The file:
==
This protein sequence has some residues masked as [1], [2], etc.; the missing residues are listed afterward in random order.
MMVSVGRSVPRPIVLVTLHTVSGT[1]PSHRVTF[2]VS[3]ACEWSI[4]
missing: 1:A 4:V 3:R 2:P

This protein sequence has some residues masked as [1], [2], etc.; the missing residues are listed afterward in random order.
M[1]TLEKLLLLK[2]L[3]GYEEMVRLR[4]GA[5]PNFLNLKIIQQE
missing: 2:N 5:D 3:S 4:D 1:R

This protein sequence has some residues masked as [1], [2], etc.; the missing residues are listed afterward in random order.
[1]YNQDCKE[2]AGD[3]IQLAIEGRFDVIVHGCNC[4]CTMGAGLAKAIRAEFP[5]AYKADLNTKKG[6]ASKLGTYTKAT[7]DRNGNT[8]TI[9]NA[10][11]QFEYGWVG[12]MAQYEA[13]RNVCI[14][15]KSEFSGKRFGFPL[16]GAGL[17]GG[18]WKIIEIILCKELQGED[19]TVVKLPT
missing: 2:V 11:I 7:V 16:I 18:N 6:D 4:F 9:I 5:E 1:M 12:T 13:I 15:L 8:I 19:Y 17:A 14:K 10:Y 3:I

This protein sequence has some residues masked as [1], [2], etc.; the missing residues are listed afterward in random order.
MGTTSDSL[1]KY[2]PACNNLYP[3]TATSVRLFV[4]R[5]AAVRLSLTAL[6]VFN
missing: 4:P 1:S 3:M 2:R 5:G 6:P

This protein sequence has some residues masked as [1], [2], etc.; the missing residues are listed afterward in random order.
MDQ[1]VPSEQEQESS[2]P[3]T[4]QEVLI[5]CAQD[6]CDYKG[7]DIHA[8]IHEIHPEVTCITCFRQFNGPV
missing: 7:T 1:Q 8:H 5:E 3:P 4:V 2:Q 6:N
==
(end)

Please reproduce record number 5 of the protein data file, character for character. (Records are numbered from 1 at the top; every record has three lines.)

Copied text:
This protein sequence has some residues masked as [1], [2], etc.; the missing residues are listed afterward in random order.
MDQ[1]VPSEQEQESS[2]P[3]T[4]QEVLI[5]CAQD[6]CDYKG[7]DIHA[8]IHEIHPEVTCITCFRQFNGPV
missing: 7:T 1:Q 8:H 5:E 3:P 4:V 2:Q 6:N